In the beginning, there was a point, unconscious that it was. Disinterested in what it was. Until it was discontented with the void condensed within it, and bored with the emptiness outside. Thus, it reverberated with curiosity, got excited with possibilities, and sufficed with the potential to depart. It was only after a thousand million years that the point realized it was something else. Barren with memory, nostalgia and difference. But more significantly was the realization that it was trailed by a line that starts with what it was and ends with what it is. The point was pointless until the line had defined for it, first of all, movement and direction. In the beginning, there was nothing but the possibility of a point trailed by a line.



13 // Memory as a Singular Event of the Grid

I held a pen and drew a line. And then beside it i drew a line.  And then beside it i drew a line. And then beside it i drew a line. And then beside it i drew a line. And then beside it i drew a broken line as my hand twitched suddenly. And then beside it i drew a line. And then beside it i drew a line. And then beside it i drew a line. I rotated my hand 90 degrees and then drew a line. And then below it i drew a line. And then below it i drew a line. And then below it i drew a line. And then below it i drew a line. And then below it i drew a line. And then below it i drew a line. And then below it i drew a line. And then below it i drew a line. And then there i was with a grid. With each 2 vertical lines and 2 horizontal lines forming a square, there remained only 1 square visibly different. It was not that one formed by straight lines. It was not that one formed by straight lines. It was not that one formed by straight lines. It was that singular one that had broken the grid in the event that my hand twitched. And the rest of the lines, and though i can intuitively see that they form a grid, i vaguely recall to have drawn them.



يسترعي انتباهي في تلك الحقبة من الأيام أنني لا استمع كما يجب إلى الموسيقى. و كأني قد استمعت إلى كل ما يجدر بي الاستماع إليه. أو كأني لم أعد جادا في بحثي عن موسيقى جديدة تكون خلفية لحياتي.

يأتي ذلك الشعور في ذات الحين الذي الحظ فيه كم أن الحياة مثل النوتة الموسيقية، لا يهم بها أن كان الفعل خاطئ أم صحيح. ما يهم فقط هو أن يحل في تناغم مع نسقه. اتذكر كم كانت تهتم صديقاتي بشرح أهمية الرقص بالنسبة لهن، و كيف أننا جميعا نرقص بشكل أو اخر، و ان ما يهم في الرقص هو الشعور بالحركة، أين و متى و كيف تحل. نرقص حين يصرخ أحدنا في وجه الاخر، و تتصادم حركاتنا عندما لا نتفق حسيا كيف نرقص. نرقص عندما نتحدث فيتبادل كل منا الامكنة و الأدوار. نرقص رقصة في الصباح غير تلك التي نرقصها في المساء.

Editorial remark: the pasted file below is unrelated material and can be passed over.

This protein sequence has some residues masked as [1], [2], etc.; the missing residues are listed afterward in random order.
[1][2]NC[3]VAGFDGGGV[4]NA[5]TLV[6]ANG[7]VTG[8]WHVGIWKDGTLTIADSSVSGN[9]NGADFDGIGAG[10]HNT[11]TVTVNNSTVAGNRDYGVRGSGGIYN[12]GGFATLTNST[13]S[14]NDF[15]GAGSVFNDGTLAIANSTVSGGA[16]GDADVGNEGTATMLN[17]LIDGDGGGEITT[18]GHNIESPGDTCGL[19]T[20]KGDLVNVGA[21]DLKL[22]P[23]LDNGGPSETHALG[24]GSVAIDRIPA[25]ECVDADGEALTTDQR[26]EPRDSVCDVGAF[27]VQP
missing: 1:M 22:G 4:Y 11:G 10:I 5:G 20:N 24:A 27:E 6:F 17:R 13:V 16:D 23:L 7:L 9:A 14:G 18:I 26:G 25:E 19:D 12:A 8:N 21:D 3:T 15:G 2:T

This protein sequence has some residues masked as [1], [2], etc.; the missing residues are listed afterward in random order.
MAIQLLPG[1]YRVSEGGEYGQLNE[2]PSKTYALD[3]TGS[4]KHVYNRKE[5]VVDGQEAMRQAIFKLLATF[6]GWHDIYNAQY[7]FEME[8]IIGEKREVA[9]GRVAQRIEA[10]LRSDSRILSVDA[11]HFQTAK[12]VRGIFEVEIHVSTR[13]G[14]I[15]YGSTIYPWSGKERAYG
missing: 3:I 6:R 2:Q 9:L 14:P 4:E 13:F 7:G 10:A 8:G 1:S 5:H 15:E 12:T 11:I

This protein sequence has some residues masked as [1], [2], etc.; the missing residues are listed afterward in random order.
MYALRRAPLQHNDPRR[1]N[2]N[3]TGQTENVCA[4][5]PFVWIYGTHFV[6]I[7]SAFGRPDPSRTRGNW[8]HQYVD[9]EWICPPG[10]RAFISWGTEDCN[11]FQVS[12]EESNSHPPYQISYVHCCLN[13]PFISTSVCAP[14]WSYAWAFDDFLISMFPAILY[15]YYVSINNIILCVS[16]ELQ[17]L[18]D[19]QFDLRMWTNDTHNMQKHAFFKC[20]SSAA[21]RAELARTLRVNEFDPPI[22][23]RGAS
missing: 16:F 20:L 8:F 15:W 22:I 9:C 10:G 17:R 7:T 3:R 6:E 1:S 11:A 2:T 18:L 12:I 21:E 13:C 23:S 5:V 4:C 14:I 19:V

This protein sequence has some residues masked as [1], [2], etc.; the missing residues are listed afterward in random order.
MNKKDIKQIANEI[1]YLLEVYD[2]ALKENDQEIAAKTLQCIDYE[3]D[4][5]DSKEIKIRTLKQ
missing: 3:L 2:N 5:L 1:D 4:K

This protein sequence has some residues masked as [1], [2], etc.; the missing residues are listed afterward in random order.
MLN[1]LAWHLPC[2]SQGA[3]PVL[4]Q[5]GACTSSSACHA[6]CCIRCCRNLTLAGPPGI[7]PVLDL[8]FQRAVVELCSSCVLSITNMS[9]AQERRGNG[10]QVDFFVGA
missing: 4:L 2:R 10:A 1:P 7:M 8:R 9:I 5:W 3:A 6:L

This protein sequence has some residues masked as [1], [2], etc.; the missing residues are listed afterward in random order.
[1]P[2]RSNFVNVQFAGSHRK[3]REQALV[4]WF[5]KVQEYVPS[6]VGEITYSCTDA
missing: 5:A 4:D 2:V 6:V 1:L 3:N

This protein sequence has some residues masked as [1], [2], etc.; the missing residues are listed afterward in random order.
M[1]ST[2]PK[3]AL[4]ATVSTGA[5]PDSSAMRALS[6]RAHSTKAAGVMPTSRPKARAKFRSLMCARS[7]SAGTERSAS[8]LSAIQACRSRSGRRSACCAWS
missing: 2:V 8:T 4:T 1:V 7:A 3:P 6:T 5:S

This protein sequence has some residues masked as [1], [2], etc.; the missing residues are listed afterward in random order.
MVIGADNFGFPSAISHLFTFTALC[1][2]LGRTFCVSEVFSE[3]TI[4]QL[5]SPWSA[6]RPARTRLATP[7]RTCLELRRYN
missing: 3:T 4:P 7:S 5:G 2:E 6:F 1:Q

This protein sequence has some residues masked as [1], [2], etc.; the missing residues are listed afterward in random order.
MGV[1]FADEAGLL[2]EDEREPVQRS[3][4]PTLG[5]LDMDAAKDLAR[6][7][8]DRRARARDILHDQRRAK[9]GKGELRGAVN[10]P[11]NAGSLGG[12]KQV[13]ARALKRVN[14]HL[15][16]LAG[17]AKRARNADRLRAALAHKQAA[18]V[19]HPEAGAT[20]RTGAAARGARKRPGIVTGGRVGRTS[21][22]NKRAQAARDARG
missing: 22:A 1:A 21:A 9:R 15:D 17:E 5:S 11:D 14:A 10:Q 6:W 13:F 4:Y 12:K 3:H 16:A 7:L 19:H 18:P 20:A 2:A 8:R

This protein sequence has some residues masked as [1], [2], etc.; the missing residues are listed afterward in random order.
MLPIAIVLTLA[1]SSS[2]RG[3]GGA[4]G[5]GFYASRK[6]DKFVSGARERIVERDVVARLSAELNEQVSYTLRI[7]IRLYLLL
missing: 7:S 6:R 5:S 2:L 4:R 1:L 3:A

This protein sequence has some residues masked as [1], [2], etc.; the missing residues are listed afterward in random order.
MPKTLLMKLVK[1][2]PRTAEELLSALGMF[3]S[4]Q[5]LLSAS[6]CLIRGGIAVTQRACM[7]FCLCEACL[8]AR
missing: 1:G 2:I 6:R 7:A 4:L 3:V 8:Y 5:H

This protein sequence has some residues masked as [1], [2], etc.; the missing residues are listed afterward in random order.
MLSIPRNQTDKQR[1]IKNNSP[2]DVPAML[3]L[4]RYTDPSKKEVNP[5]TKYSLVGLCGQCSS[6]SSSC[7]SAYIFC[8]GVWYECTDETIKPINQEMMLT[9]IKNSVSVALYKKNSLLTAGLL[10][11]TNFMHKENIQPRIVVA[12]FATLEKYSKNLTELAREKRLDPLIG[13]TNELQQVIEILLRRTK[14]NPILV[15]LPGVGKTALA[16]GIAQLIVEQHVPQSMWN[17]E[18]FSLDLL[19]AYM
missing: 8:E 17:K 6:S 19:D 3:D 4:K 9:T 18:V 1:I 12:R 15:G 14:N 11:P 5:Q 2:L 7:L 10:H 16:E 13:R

"إن كنت تفعلها بشكل جيد، فستجدهم حينها يرقصون"



Prologue: Letters to My Son

These letters are a sequel to the Letters to My Father. These letters, however, started much earlier.

I don’t remember exactly when it started. I remember, though, how. It started during the times when i was perplexed, confused, unable to find my place in the world. It was during what Louis Awadcalls the years of formation -سنوات التكوين- when i set up an engine within me, that analyzes everything i think and do and redirects my path at every given moment. During those years, i had not much friends. I had not much advisors. I had to depend on my hopes and pains to pass. I used to tell Emam that i was a derivative of frustration and hope -مشتق من الخيبة و الامل- and wonder if he understood what i’m speaking about.

It was during those days that i was disgruntled by my older brothers and sisters. As far as i could see back then, they were either the cause for my confusion or those who could (but didn’t) help me out in it. I don’t exactly know what made me start thinking of my son, he who didn’t exist (and still doesn’t) and didn’t seem to have any horizon. I don’t know why, especially at this young age (17-18). Now i can understand my new passion for writing messages for my son, and where it spurts from. But then… i don’t know. It must have been that i thought about he who would be the most dear to me, and who would pass through what i’m passing, lest i can lend them a hand. As age goes by, i thought to myself, i will forget what i’m passing through, and this valuable experience will fall with the autumn leaves of time. Yes. This i think is where it started.